Reading a real estate contract can be confusing at time. Below are some common terms used in a contract.
Offer: Drafting a contract with terms satisfactory to the buyer. An offer consists of a contract with all contingencies and a EMD. an offer is not a contract until it is fully ratified by both sides.
Ratification: the offer or counter offer has been officially accepted by both side. A contract is ratified once both sides sign the offer.
The date of ratification is the date of the last signature or initials from the last party.
EMD: Earnest money deposit. It is a sum given as consideration to the seller regarding his/her property. It shows the seriousness of the buyer. The higher the amount typically the stronger the offer.
Contingencies: Certain events must be met in order for the contract to proceed accordingly. In the event that some of those events are not met, the contract can be cancelled mutually.
Inspection: the property will be inspected by a licensed inspector. Upon the result, if satisfactory , the contingency can be removed if not, the buyer and seller can engage in negotiation to find the best solution and proceed accordingly.
As is: a property can be purchased as is. Meaning that the seller will make no repairs nor offer any credit for any repair needed. The offer can still be contingent upon inspection but in this case, the contract might be cancelled if the results are not satisfactory to the buyer.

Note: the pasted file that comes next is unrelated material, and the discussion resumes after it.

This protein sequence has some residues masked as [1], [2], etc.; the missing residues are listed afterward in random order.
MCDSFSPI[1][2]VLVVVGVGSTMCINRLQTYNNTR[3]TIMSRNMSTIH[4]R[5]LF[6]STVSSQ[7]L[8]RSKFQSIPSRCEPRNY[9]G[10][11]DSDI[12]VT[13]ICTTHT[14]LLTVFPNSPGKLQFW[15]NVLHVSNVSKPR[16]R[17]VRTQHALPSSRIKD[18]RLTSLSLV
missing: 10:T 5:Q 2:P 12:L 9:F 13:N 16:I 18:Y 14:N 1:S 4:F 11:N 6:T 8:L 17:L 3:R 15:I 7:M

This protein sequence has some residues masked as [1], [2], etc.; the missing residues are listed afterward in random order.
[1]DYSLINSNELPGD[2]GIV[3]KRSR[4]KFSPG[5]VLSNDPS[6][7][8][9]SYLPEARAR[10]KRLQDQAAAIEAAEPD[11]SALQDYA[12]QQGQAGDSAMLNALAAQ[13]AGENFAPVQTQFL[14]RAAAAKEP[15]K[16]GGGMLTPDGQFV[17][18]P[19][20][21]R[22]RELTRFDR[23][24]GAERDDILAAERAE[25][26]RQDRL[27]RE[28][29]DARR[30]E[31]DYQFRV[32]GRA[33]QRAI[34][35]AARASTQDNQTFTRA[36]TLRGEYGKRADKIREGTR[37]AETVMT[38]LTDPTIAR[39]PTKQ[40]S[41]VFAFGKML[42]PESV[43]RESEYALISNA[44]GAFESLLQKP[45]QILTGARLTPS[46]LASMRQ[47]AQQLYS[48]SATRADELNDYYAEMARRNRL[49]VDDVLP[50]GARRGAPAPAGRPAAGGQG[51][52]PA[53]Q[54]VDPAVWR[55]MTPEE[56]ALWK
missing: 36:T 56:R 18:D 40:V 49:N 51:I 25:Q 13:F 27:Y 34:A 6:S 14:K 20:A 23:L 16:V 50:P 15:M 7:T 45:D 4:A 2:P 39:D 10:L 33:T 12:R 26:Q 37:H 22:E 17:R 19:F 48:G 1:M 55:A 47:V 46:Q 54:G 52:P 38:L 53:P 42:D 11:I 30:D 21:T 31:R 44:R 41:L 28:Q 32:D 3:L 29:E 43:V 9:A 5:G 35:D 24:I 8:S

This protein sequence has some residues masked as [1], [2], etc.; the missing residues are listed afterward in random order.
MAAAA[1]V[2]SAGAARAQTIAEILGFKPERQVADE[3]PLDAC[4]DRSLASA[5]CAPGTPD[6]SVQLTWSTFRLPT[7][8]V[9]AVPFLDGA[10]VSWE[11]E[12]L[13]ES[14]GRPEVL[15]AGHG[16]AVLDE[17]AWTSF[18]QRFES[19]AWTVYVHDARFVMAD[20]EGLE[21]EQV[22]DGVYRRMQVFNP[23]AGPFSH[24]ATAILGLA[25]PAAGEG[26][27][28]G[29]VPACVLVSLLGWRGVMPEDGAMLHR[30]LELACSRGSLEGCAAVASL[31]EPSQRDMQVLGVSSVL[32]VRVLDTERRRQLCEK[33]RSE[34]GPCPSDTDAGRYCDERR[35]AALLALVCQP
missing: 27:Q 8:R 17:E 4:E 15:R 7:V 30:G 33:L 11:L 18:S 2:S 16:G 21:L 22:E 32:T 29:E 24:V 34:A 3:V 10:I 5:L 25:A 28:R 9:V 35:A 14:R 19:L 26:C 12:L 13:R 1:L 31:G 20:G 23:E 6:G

Disclosures: the seller has to provide a property disclosure form, stating everything they know about the condition of the property since they have owned it. Whether good or bad, it must be disclosed. A seller who intentionally withhold information about his/her property is committing fraud
Appraisal: For all properties financed, the lender will require an appraisal. A third party company gives an opinion as to the value of the house on that specific day. If a property failed to appraise, the lender will not issue a loan unless the buyer and seller come to a different agreement regarding the surplus. For a cash transaction, appraisal can be optional
Title Search: a title company verifies that the seller owns the property and that the title can be transferred to the buyer. The buyer can also purchase a title insurance in the event of future issues.
Closing: also known as settlement date. During this day, all exchanges are made. The buyer provides the fund and the seller provides the Keys. Time to celebrate.